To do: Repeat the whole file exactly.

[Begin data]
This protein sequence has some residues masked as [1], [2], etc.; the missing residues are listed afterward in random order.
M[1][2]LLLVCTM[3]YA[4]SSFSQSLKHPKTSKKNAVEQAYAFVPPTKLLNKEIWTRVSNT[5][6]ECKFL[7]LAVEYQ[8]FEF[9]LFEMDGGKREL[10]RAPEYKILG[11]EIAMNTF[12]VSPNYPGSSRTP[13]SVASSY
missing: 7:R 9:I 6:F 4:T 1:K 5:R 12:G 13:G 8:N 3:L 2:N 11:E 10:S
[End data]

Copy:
This protein sequence has some residues masked as [1], [2], etc.; the missing residues are listed afterward in random order.
M[1][2]LLLVCTM[3]YA[4]SSFSQSLKHPKTSKKNAVEQAYAFVPPTKLLNKEIWTRVSNT[5][6]ECKFL[7]LAVEYQ[8]FEF[9]LFEMDGGKREL[10]RAPEYKILG[11]EIAMNTF[12]VSPNYPGSSRTP[13]SVASSY
missing: 7:R 9:I 6:F 4:T 1:K 5:R 12:G 13:G 8:N 3:L 2:N 11:E 10:S